Shostakovich Songs and Romances

songsandromancesI’ve listened to a lot of music for voice and piano and a lot of music by Shostakovich but it was only on listening to this new album by Margarita Gritskova and Maria Prinz that I realised that I had hardly heard any of Shostakovich’s art songs; except for a few with orchestra.  So I was glad to discover the interesting collection on this CD.  There are twenty songs taken from twelve different works.  (most of DS’ song cycles seem to require multiple voice types.  I guess labour was cheap in the USSR).  The pieces are drawn from right across Shostakovich’s career from Op.4 to Op.145.  The evolution of style is as clear as in his chamber or orchestral music.

So, there are light hearted, pretty and playful pieces like “The Dragonfly and the Ant” from 2 Fables of Krylov Op.4 but even early on there’s some much darker stuff.  There are two songs from 6 Romances by Japanese Poets Op.21a and, of course, the combination of Japanese poetry and a Russian composer guarantees that they are about death.  The way these sit for Gritskova’s voice is interesting too.  She’s got a really quite dark mezzo that suits the more brooding stuff set in the lower register but she can sound strident in her upper register.  I’m not sure though that’s a criticism when singing Shostakovich.  One thinks of the brass on the old Melodiya recordings of the symphonies!

There are settings of Pushkin and Lermontov from the period when Shostakovich enjoyed an ambivalent relationship with the Soviet state.  These are more clearly Russian but in a kind of sardonic way and, if the vocal line follows the party line the piano line often does not.  There are some quite odd pieces here as well including two pieces from 6 Romances Op.62.  One sets Shakespeare’s Sonnet 65 with a strange bong, bong, bong feel to the piano and a rather wailing vocal line and it’s followed by a very short, bright and silly setting of a version of “The Grand Old Duke of York”.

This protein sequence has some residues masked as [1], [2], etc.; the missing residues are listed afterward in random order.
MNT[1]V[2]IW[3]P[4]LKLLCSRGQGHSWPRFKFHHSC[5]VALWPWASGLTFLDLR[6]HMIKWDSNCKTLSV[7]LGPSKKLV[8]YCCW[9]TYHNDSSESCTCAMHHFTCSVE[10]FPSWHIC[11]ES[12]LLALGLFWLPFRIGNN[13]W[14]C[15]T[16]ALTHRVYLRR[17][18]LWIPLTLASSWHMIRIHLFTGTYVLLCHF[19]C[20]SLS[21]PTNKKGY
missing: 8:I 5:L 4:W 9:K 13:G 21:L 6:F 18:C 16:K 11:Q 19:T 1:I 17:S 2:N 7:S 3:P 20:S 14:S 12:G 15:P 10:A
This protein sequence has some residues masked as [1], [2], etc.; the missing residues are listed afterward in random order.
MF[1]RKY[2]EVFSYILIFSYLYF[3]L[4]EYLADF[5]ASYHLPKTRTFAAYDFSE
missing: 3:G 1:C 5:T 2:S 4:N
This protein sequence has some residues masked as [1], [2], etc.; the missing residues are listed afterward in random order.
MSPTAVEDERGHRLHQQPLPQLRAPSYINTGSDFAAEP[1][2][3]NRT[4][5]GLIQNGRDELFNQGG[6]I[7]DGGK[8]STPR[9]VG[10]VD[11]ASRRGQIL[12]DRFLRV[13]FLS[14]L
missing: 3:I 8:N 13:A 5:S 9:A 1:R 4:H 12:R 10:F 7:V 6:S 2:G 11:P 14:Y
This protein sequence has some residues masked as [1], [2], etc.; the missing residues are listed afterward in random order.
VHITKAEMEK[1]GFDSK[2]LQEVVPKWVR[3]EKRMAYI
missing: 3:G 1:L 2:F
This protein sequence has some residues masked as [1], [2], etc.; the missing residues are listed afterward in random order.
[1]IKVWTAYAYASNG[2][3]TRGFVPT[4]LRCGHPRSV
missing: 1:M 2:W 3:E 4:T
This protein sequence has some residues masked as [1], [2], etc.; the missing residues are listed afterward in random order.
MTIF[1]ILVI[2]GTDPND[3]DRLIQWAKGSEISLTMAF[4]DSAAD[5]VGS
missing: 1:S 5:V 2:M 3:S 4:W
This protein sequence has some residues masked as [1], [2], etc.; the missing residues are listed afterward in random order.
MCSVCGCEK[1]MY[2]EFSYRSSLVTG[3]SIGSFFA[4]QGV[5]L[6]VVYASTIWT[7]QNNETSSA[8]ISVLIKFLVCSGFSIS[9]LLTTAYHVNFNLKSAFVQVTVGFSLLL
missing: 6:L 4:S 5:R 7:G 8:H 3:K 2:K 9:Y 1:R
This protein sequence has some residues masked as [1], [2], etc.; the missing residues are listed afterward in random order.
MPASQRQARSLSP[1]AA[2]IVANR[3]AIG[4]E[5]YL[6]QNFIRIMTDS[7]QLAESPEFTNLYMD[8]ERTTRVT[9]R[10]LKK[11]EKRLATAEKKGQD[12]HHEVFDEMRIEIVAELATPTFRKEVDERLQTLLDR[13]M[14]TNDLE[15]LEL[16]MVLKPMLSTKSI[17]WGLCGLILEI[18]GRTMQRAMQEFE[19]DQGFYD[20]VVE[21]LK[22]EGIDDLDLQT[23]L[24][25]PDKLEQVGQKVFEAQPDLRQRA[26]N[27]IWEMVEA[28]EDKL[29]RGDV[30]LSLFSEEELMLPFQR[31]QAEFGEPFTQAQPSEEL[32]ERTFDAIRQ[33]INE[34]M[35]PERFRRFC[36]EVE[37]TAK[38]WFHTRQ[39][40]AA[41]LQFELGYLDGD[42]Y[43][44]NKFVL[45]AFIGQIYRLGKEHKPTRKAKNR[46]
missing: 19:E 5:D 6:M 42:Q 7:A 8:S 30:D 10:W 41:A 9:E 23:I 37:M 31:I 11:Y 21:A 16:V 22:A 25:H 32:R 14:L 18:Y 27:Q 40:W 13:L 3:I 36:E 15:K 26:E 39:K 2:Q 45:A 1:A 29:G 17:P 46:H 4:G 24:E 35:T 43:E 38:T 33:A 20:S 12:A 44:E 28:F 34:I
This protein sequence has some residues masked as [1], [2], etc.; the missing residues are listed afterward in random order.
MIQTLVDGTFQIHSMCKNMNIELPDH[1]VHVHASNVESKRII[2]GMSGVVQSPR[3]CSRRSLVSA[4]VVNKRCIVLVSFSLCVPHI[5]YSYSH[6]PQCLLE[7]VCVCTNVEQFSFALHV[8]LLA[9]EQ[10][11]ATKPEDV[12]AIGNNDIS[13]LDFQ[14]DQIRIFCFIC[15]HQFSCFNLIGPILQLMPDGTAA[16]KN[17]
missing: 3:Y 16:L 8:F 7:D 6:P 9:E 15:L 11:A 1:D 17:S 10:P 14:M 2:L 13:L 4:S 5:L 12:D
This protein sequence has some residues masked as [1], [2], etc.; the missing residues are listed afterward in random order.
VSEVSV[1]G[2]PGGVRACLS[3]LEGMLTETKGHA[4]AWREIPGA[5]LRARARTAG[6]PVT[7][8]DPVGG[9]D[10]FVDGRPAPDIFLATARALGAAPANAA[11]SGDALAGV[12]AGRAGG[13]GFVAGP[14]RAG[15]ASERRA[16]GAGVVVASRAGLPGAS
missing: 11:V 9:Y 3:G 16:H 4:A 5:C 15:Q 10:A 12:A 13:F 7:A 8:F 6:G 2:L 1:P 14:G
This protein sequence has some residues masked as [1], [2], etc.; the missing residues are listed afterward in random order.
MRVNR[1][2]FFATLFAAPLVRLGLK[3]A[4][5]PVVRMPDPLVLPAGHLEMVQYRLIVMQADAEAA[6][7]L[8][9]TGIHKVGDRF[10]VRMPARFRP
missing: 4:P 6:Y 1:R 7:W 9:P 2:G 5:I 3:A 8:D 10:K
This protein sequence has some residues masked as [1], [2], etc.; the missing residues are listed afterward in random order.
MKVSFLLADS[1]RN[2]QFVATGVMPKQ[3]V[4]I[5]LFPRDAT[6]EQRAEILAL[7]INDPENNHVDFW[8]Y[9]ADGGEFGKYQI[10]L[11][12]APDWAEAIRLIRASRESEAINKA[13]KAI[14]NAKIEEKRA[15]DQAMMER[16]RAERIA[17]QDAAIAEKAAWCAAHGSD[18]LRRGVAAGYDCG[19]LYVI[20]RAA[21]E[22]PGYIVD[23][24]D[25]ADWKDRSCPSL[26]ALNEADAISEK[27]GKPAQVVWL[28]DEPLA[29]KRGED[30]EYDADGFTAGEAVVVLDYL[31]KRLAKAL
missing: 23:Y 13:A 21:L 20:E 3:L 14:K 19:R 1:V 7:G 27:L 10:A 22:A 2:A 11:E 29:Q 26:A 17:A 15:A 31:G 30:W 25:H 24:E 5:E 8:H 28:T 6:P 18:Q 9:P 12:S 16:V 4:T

There’s material from different folk traditions too including two numbers from the reasonably well known From Jewish Folk Poetry Op.79, the 2 Greek Songs and the Spanish Songs Op.100 which are parodies of every Spanish song you have ever heard with faint overtones of the Pythons singing about llamas.

There are also pieces from late in the composer’s career when he’s pretty much stopped pretending to conform, including the very odd Preface to the Complete Edition of my Works and a Brief Reflection apropos of this Preface Op. 123.  This starts with a paraphrase of an epigram by Pushkin and then goes on to list all of Shostakovich’s awards, medals and honourable titles as well as official duties as First Secretary of the Composers’ Union and member of the Communist Party.  It’s deliciously ironic.

The music mostly sits well for Gritskova and she does have an attractive, quite Slavic, mezzo.  Prinz is well up to the considerable challenges of the piano part.  All in all it’s a pretty good sampler of a side of Shostakovich that’s not often heard.

The recording, made in Bayerische Rundfunk’s Studio 2 last July, is clear and well balanced.  The disk comes with a generous booklet that includes all the texts in Russian (Cyrillic) plus, variously, either English/German translation or an English/German synopsis.

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